Young Reporter's Blog

Young Reporter's Blog

Friday, 26 September 2014

Young Reporter Laura Jane Bateman looks at the modern Great War play, reflecting on Pat Barker's Regneration, adpated by Nicholas Wright and David Haig's My Boy Jack.

Between Saturday 30 August and Saturday 6 September, I was lucky enough to be the Theatre Cloud Young Reporter for the world premiere of Nicholas Wright’s adaption of Pat Barker’s Regeneration at Royal & Derngate in Northampton. In addition to reviewing the press performance, I wrote articles about Northampton itself and the history of the theatre, I interviewed the play’s leading actors, Tim Delap (Sassoon) and Stephen Boxer (Rivers), and I wrote my own appraisal of the relationship between Sassoon and Owen. It was thrilling to be even a tiny part of the launch of this wonderful new play, which embarks on a three-month national tour after its run in Northampton.

Now, as I hand the baton to the Young Reporter for Alhambra Theatre, Bradford, my attention is re-focusing on another Great War play: David Haig’s My Boy Jack, in which I am acting with a Loughborough-based theatrical society, The Festival Players. The play premiered in 1997 at Hampstead Theatre, London, and was filmed for ITV in 2007 starring Daniel Radcliffe (the Harry Potter series), its author David Haig (Four Weddings and a Funeral), Kim Cattrall (Sex and the City) and Carey Mulligan (The Great Gatsby).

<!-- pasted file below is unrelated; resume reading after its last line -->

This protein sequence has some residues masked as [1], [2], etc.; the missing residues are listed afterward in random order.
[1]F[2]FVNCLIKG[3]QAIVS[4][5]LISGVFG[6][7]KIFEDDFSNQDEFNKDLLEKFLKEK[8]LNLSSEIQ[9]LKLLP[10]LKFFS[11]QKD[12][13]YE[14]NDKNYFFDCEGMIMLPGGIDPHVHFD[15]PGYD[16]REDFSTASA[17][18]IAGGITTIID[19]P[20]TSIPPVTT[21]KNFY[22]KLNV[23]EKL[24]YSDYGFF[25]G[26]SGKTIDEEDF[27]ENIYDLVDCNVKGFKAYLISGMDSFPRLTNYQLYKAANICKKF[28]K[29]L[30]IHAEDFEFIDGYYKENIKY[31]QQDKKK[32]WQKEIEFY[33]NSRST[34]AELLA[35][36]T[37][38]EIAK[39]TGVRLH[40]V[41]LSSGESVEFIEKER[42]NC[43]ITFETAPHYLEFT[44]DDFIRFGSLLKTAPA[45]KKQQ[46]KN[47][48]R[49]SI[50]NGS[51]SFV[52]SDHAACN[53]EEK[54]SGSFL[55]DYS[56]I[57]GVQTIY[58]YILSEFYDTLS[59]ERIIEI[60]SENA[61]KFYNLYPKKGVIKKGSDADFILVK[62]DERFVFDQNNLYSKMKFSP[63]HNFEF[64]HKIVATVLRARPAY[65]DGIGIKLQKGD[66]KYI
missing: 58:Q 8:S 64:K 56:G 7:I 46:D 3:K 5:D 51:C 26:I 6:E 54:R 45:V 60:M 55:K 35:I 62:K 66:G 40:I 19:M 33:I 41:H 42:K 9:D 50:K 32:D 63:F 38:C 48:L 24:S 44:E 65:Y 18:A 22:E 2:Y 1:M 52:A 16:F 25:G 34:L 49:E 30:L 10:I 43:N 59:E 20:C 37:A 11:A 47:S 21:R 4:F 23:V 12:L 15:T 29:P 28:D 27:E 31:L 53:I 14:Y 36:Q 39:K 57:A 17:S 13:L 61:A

There are uncanny similarities between Regeneration and My Boy Jack. Both plays focus very much on the consequences of modern warfare: they display the extent of the mental trauma that the soldiers suffered (and, frequently, the non-combatants also), and both grapple with the question of whether war and the loss of young life can ever be justified. And both pieces, of course, benefit from a sense of detachment due to being written decades after the conflict. Though the (all offstage) deaths in both plays are tragic, the audience is not forced to condemn those who brought them about; rather, Wright, Barker and Haig present their plots with a degree of objectivity, allowing the audience to make up its own mind about the necessity of the carnage of the First World War.

Another crucial similarity between the plays is that both are based on fact. Regeneration tells of how pioneering doctor Captain William Rivers cured shell-shocked officers with his radical ‘talking therapy’, including the poets Siegfried Sassoon and Wilfred Owen. My Boy Jack reveals how celebrated author Rudyard Kipling obtained his myopic only son, John (nicknamed Jack), an officer’s commission so that he could serve on the Western Front. Both plays have the power of language and the healing capacity of poetry at their hearts: just as Sassoon takes comfort in Owen’s surviving verse, Kipling attempts to abate his guilt by writing the moving and now infamous poem that gives the play its title.

As an amateur theatrical company, we are able to rehearse My Boy Jack for a far longer period than professionals can: whereas the Regeneration team had only a month to mount their production, we have been rehearsing for two evenings a week for over three. The difficulty with this, however, is that although the process is less intense, one loses the fluidity that comes with working on a show all day, every day; it is too easy to forget the blocking for the play’s opening scene by the time the finale has been set two months later.